United States District Court, S.D. Ohio, Eastern Division
SAMUEL W. COLLINS, Petitioner,
OHIO ADULT PAROLE AUTHORITY,  Respondent.
Michael H. Watson Judge.
ORDER AND REPORT AND RECOMMENDATION
ELIZABETH A. PRESTON DEAVERS UNITED STATES MAGISTRATE JUDGE
matter is before the Court for consideration of
Petitioner's Motion for Leave to Proceed in forma
Pauperis. (ECF No. 1.) Upon consideration, the Court
finds the Motion is meritorious, and, therefore, it is
GRANTED. It is ORDERED that
Petitioner will be allowed to prosecute his action without
prepayment of fees or costs and that judicial officers who
render services in this action shall do so as if the costs
had been prepaid.
has filed a pro se petition for a writ of habeas
corpus under 28 U.S.C. § 2254. (ECF No. 1-2.) Petitioner
seeks release from confinement pursuant to a state court
judgment in a criminal action. This case has been referred to
the Undersigned pursuant to 28 U.S.C § 636(b) and
Columbus' General Order 14-1 regarding assignments and
references to United States Magistrate Judges.
to Rule 4 of the Rules Governing Section 2254 Cases in the
United States District Court (“the Habeas
Rules”), the Court must conduct a preliminary review to
determine whether “it plainly appears from the petition
and any attached exhibits that the petitioner is not entitled
to relief in the district court.” If it does so appear,
the petition must be dismissed. Id. Rule 4 allows
for the dismissal of petitions which raise legally frivolous
claims, as well as petitions that contain factual allegations
that are palpably incredible or false. Carson v.
Burke, 178 F.3d 434, 436-37 (6th Cir. 1999). For the
reasons that follow, it plainly appears that Petitioner is
not entitled to relief. Accordingly, the Undersigned
RECOMMENDS that this action be
DISMISSED WITHOUT PREJUCIE as unexhausted.
and Procedural History
states that he was convicted of burglary and theft pursuant
to a plea agreement entered in the Court of Common Pleas for
Franklin County, Ohio. (ECF No. 1-2, at PAGE ID # 9.) He
indicates that he was sentenced on January 3, 2012, to a
sentence of five and half years, and that he has
“completed [his] whole sentence. (Id., at PAGE
ID # 9, 16.) He further indicates that he did not file an
appeal. (Id., at PAGE ID # 10.)
29, 2019, the Court docketed Petitioner's unsigned and
undated petition. (Id., at PAGE ID # 22.) In that
document, Petitioner alleges that he is entitled to federal
habeas relief because he “was placed on PRC for 3 years
after [he] had completed [his] sentence of 5½ years. .
.” (Id., at PAGE ID # 16.) He further alleges
that “they gave me 5 ½ years and that's what
I thought I had to do. I took a plea deal.”
(Id., at PAGE ID #14.) Petitioner seeks a
“writ of habeas corpus for wrongful incarceration . . .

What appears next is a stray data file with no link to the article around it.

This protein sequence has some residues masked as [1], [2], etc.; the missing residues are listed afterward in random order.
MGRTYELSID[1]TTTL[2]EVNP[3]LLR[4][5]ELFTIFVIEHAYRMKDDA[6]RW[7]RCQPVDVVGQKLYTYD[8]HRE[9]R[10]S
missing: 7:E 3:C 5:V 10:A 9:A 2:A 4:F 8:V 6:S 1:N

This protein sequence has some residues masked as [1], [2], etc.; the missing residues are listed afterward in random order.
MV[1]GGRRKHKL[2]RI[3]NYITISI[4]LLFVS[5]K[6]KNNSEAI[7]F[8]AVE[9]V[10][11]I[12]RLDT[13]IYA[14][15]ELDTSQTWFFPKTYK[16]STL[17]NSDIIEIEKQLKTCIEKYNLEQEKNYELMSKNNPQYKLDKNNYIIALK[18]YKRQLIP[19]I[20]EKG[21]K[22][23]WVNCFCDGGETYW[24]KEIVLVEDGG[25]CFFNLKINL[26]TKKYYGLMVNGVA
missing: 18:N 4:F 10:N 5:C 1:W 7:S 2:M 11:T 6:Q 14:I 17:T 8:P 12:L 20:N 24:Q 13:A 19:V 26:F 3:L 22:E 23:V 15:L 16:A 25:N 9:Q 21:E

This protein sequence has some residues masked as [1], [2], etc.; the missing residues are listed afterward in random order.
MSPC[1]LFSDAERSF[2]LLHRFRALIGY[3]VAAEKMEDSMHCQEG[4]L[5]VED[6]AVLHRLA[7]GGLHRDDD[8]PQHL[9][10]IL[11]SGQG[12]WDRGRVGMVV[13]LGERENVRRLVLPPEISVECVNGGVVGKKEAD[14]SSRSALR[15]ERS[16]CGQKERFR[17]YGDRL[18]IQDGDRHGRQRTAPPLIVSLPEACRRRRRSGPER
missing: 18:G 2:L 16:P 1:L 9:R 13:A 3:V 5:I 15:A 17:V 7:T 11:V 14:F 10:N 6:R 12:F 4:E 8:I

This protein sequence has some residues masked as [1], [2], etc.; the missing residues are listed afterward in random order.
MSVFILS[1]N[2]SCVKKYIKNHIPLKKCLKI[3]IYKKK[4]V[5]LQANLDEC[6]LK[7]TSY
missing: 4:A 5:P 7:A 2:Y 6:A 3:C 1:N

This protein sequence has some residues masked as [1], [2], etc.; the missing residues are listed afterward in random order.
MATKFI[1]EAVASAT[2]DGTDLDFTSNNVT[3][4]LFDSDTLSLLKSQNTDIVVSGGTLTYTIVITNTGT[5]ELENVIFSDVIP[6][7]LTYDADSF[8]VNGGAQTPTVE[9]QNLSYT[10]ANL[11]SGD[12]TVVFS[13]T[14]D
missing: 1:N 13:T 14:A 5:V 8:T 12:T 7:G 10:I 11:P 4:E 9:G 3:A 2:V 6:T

for (PRC).” (Id., at PAGE ID #13.)
does not, however, allege that he has challenged the
imposition of post-release control in the state courts.
preliminary matter, the Magistrate Judge notes that Rule
2(c)(5) of the Habeas Rules provides that a petition must
“be signed under penalty of perjury by the petitioner
or by a person authorized to sign it for petitioner under 28
U.S.C. § 2242.” Petitioner has failed to comply
with this procedural requirement. Even if Petitioner had
complied with that requirement, however, the Magistrate Judge
finds that he has failed to exhaust his claims.
a federal habeas court may grant habeas corpus relief, a
state prisoner must exhaust his available state court
remedies. Castille v. Peoples, 489 U.S. 346, 349
(1989); Silverburg v. Evitts, 993 F.2d 124, 126
(1993). If a habeas petitioner has the right under state law
to raise a claim by any available procedure, he has not
exhausted that claim. 28 U.S.C. § 2254 (b). Moreover, a
constitutional claim for relief must be presented to the
state's highest court in order to satisfy the exhaustion
requirement. O'Sullivan v. Boerckel, 526 U.S.
838, 848 (1999); 28 U.S.C. § 2254(c). A habeas
petitioner bears the burden of demonstrating that he has
properly and fully exhausted his available state court
remedies with respect to the claims he seeks to present for
federal habeas review. Prather v. Rees, 822 F.2d
1418, 1420 n. 3 (6th Cir. 1987). Petitioner has failed to
meet that burden here.
appears to claim that he was unlawfully released on
post-release control after he had already served his entire
sentence. To the extent Petitioner alleges that his sentence
has fully expired, a habeas corpus action in the Ohio courts
can be used to challenge actions taken by the OAPA when they
result in a person being confined after jurisdiction over him
has expired. Brewer v. Dahlberg, 942 F.2d 328,
337-40 (6th Cir. 1991) (citing In re Anderson, 380
N.E.2d 368, 369 (Ohio Ct. App. 1978)). Petitioner does not
allege that he has filed a habeas action in the state court.
Ohio law, a writ of mandamus is also available if a
petitioner can demonstrate: (1) that a clear legal right to
relief exists; (2) that the respondent has a clear legal duty
to perform the requested act; and (3) that no plain and
adequate remedy exists in the ordinary course of the law.
State ex rel. Berger v. McMonagle,451 N.E.2d 225,
226-27 (Ohio), cert. denied, 464 U.S. 1017 (1983).
Ohio courts have heard petitions for mandamus that challenge
the actions of the OAPA. See Brewer v. Dahlberg, 942
F.2d 328, 335-36 (6th Cir. 1991) (collecting cases regarding
mandamus petitions and the OAPA); see also State ex rel.
Mapson v. Ohio Adult Parole Authority,535 N.E.2d 296,
297 (Ohio 1989) (per curiam) (petitioner did not have
sufficient evidence to prove retaliatory motive for parole
denial); Rodgers v. Capots, No. 93-3397, 1993 WL
483476, at *1 (6th Cir. Nov. 23, 1993) (denial of habeas
corpus petition appropriate when petitioner did not exhaust